Walter Elias Disney was an American entrepreneur, voice actor and film producer. A pioneer of the American animation industry, he introduced several developments in the production of cartoons; as a film producer, Disney holds the record for most Academy Awards earned by an individual, having won 22 Oscars from 59 nominations. He was presented with two Golden Globe Special Achievement Awards and an Emmy Award, among other honors. Several of his films are included in the National Film Registry by the Library of Congress. Born in Chicago in 1901, Disney developed an early interest in drawing, he took art classes as a boy and got a job as a commercial illustrator at the age of 18. He moved to California in the early 1920s and set up the Disney Brothers Studio with his brother Roy. With Ub Iwerks, Walt developed the character Mickey Mouse in 1928, his first popular success; as the studio grew, Disney became more adventurous, introducing synchronized sound, full-color three-strip Technicolor, feature-length cartoons and technical developments in cameras.
The results, seen in features such as Snow White and the Seven Dwarfs, Fantasia and Bambi, furthered the development of animated film. New animated and live-action films followed after World War II, including the critically successful Cinderella and Mary Poppins, the latter of which received five Academy Awards. In the 1950s, Disney expanded into the amusement park industry, in 1955 he opened Disneyland. To fund the project he diversified into television programs, such as Walt Disney's Disneyland and The Mickey Mouse Club. In 1965, he began development of another theme park, Disney World, the heart of, to be a new type of city, the "Experimental Prototype Community of Tomorrow". Disney was a heavy smoker throughout his life, died of lung cancer in December 1966 before either the park or the EPCOT project were completed. Disney was a shy, self-deprecating and insecure man in private but adopted a warm and outgoing public persona, he had high expectations of those with whom he worked. Although there have been accusations that he was racist or anti-Semitic, they have been contradicted by many who knew him.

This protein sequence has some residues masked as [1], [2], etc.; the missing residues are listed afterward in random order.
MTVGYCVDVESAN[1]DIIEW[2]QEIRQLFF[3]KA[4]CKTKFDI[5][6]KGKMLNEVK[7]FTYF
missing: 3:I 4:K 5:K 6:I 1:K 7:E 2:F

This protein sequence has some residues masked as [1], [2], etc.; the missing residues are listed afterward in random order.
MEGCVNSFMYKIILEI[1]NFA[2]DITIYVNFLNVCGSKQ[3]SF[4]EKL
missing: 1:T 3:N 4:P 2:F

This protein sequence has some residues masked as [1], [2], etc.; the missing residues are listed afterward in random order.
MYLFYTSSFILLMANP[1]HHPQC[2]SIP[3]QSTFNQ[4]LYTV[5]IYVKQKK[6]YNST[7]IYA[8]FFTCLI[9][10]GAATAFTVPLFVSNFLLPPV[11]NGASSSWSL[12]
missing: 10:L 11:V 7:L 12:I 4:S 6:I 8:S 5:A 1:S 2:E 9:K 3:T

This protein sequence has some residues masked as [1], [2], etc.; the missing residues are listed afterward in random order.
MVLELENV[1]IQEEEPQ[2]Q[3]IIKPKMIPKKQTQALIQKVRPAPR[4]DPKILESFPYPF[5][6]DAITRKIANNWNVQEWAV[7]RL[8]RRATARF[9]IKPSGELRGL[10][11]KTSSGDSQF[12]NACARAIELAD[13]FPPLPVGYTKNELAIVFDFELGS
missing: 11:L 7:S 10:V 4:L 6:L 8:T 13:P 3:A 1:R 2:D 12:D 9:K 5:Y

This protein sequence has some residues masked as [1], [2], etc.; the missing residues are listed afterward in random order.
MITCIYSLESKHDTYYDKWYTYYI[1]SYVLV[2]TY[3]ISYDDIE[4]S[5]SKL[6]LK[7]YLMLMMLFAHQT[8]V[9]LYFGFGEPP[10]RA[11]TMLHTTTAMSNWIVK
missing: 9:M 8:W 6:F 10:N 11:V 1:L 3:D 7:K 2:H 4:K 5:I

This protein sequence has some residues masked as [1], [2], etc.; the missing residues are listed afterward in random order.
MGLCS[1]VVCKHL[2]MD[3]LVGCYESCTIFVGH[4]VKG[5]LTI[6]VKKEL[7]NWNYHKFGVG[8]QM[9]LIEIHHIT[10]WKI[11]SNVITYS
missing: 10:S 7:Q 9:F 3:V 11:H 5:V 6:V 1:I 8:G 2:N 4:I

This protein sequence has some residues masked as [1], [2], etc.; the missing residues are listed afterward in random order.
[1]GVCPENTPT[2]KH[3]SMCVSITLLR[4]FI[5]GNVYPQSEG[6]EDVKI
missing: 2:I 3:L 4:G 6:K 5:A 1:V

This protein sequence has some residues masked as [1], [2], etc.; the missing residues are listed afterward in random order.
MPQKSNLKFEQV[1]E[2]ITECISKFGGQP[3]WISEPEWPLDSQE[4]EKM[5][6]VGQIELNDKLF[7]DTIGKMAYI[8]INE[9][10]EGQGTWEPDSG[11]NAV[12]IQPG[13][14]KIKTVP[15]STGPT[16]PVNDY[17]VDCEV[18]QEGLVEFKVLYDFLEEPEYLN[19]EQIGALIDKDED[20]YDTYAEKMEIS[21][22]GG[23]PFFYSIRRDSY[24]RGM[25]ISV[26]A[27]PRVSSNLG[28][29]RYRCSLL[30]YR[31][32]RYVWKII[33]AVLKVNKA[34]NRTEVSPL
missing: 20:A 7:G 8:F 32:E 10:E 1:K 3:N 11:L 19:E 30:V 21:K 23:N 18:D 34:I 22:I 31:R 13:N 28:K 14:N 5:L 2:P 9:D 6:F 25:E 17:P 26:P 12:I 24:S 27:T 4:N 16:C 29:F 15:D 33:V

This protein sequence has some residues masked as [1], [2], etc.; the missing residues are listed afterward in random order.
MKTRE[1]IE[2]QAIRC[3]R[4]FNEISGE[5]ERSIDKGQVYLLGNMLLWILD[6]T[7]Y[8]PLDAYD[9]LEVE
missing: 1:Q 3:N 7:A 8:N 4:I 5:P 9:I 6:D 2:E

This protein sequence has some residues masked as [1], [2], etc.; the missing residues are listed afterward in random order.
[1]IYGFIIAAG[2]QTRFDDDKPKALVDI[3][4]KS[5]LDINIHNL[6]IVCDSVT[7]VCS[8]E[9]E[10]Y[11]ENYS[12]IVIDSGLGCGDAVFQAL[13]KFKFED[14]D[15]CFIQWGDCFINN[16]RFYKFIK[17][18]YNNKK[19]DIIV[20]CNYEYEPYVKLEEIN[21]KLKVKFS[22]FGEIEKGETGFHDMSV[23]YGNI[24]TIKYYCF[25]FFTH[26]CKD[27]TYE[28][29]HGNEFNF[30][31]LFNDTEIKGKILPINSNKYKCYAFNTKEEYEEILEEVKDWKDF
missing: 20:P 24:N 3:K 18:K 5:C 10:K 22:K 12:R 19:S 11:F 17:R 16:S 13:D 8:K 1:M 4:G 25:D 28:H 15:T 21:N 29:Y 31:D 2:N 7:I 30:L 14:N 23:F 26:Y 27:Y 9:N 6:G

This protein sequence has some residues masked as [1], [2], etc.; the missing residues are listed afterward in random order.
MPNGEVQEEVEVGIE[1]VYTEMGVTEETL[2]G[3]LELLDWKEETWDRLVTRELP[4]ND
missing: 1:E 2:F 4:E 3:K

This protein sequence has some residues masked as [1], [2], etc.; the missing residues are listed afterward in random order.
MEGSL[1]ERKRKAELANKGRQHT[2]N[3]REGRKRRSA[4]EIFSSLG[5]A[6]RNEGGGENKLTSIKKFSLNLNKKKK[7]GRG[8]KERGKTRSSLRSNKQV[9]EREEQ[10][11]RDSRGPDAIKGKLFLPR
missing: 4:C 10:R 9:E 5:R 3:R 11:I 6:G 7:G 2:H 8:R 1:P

His reputation changed in the years after his death, from a purveyor of homely patriotic values to a representative of American imperialism. He remains an important figure in the history of animation and in the cultural history of the United States, where he is considered a national cultural icon, his film work continues to be adapted. Walt Disney was born on December 5, 1901, in Chicago's Hermosa neighborhood, he was the fourth son of Elias Disney—born in the Province of Canada, to Irish parents—and Flora, an American of German and English descent. Aside from Disney and Flora's sons were Herbert and Roy. In 1906, when Disney was four, the family moved to a farm in Marceline, where his uncle Robert had just purchased land. In Marceline, Disney developed his interest in drawing when he was paid to draw the horse of a retired neighborhood doctor. Elias was a subscriber to the Appeal to Reason newspaper, Disney practiced drawing by copying the front-page cartoons of Ryan Walker. Disney began to develop an ability to work with watercolors and crayons.
He lived near the Atchison and Santa Fe Railway line and became enamored with trains. He and his younger sister Ruth started school at the same time at the Park School in Marceline in late 1909. In 1911, the Disneys moved to Missouri. There, Disney attended the Benton Grammar School, where he met fellow-student Walter Pfeiffer, who came from a family of theatre fans and introduced Disney to the world of vaudeville and motion pictures. Before long, he was spending more time at the Pfeiffers' house than at home. Elias had purchased a newspaper delivery route for Kansas City Times. Disney and his brother Roy woke up at 4:30 every morning to deliver the Times before school and repeated the round for the evening Star after school; the schedule was exhausting, Disney received poor grades after falling asleep in class, but he continued his paper route for more than six years. He attended Saturday courses at the Kansas City Art Institute and took a correspondence course in cartooning. In 1917, Elias bought stock in a Chicago jelly producer, the O-Zell Company, moved back to the city with his family.
Disney enrolled at McKinley High School and became the cartoonist of the school newspaper, drawing patriotic pictures about World War I. In mid-1918, Disney attempted to join the United States Army to fight against the Germans, but he was rejected for being too young. After forging the date of birth on his birth certificate, he joined the Red Cross in September 1918 as an ambulance driver, he was arrived in November, after the armistice. He drew cartoons on the side of his ambulance for decoration and had some of his work published in the army newspaper Stars and Stripes. Disney returned to Kansas City in October 1919, where he worked as an apprentice artist at the Pesmen-Rubin Commercial Art Studio. There, he drew commercial illustrations for advertising, theater programs and ca